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New year but little change

2nd January 2009

After Jean-Pierre Dick unfortunately lost his rudder in a collision yesterday afternoon, progress since has been steady through the Vendée Globe fleet in largely favourable conditions for the 15 remaining skippers. From Raphael Dinelli and Norbert Sedlacek, AUT,  in the Indian Ocean 5500 miles behind the leaders and traversing the south of Australia, to Michel Desjoyeaux, leading by 67.7 miles on the downwind straight to Cape Horn, 2009 arrived relatively peacefully.

Jean-Pierre Dick acknowledged almost immediately yesterday evening that his Vendée Globe ambitions are shattered. He has made steady progress through the night, and while he has not officially retired, there is no chance of him completing the race with only one, already damaged rudder. This leaves 15 skippers of the original 30 who started in Les Sables d’Olonne still actively racing, confirming this editions to have the highest attrition since the 1996-7 edition, when only 37.5%, or six of the 16 starters, made it to the finish. The last two races, 2000-2001 and 2004-2005, saw over about 65% of the fleet reach the line in Les Sables d’Olonne.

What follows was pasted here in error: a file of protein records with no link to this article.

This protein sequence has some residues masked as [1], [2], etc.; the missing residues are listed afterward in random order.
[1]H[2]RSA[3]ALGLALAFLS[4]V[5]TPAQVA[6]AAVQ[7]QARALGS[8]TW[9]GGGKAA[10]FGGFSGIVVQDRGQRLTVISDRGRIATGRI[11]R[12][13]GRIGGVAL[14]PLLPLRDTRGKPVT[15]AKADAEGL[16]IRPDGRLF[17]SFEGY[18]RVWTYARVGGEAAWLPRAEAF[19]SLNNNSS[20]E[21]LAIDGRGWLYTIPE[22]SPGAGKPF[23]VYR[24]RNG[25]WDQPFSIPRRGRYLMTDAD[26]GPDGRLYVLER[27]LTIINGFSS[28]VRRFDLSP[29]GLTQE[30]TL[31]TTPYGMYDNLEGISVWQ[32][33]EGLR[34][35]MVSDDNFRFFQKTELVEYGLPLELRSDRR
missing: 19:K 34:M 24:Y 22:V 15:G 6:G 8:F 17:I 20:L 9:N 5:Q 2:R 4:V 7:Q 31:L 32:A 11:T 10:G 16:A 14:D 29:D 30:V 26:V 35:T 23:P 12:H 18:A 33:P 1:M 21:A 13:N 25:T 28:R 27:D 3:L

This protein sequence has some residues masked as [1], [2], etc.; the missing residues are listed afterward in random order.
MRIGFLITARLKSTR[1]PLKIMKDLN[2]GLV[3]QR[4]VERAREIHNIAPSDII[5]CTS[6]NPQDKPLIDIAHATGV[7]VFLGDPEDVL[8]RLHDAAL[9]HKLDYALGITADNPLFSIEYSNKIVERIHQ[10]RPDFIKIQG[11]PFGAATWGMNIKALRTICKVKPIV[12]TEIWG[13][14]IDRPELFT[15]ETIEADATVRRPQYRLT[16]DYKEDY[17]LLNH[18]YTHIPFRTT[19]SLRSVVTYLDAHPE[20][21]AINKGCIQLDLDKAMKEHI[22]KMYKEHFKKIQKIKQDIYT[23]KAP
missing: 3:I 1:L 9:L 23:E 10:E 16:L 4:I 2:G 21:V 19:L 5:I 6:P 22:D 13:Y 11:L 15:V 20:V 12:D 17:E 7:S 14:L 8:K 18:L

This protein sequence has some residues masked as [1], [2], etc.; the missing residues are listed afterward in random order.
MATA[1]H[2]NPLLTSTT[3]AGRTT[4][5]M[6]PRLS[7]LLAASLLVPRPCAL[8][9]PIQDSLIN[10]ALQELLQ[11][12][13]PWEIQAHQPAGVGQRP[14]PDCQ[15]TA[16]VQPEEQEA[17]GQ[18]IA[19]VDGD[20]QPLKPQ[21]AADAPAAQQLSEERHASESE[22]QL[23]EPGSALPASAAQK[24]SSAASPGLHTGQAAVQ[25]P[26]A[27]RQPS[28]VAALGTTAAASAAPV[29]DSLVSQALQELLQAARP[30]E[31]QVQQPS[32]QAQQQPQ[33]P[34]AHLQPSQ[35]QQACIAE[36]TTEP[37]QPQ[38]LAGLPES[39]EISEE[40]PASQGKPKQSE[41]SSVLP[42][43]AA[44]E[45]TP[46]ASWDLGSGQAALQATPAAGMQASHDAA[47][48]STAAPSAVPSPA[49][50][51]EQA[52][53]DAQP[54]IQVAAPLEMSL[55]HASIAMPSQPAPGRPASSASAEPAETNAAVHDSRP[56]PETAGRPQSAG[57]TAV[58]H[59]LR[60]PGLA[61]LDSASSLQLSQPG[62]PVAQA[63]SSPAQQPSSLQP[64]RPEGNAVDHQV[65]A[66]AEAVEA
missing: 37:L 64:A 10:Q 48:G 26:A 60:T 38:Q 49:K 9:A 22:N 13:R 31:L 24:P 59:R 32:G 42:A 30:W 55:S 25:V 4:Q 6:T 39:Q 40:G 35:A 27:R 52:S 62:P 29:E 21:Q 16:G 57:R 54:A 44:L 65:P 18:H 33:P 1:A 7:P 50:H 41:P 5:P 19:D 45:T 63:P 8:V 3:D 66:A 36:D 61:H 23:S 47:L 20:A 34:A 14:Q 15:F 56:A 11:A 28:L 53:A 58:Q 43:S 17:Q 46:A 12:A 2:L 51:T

Those who had been dealing with recent problems appear to have them under control at least this morning. Steve White, GBR, (Toe in the Water) 12th was threatening to be bringing in the New Year (theoretically the first to reach 2009 as he had not yet reached the antemeridian date line) under the chart table fighting with his malfunctioning autopilots. His strategy – slowing the boat for a several hours yesterday – seems to have been successful and he has been making steady, if uncomfortable progress, upwind, skirting a high pressure system which, unluckily for him, is moving with him. So too, Brian Thompson, GBR, (Bahrain Team Pindar), ninth, has managed to average 14.5 knots overnight while trying to get to the bottom of a wiring problem. Jonny Malbon, GBR, (Artemis II) good progress last night, in unsettled seas in 25-28 knots.


Notwithstanding mileage anomalies on the rankings (eg Jourdain making 516 miles this morning!) Jean Le Cam has been quickest between the overnight polls, regularly observed to be making more than 20 knots. In third place, Le Cam is 402 miles behind the leader, while about 40 miles now separates Armel Le Cleac’h (Brit Air) in fourth from Vincent Riou (PRB) but they are now over 670 miles behind Foncia.

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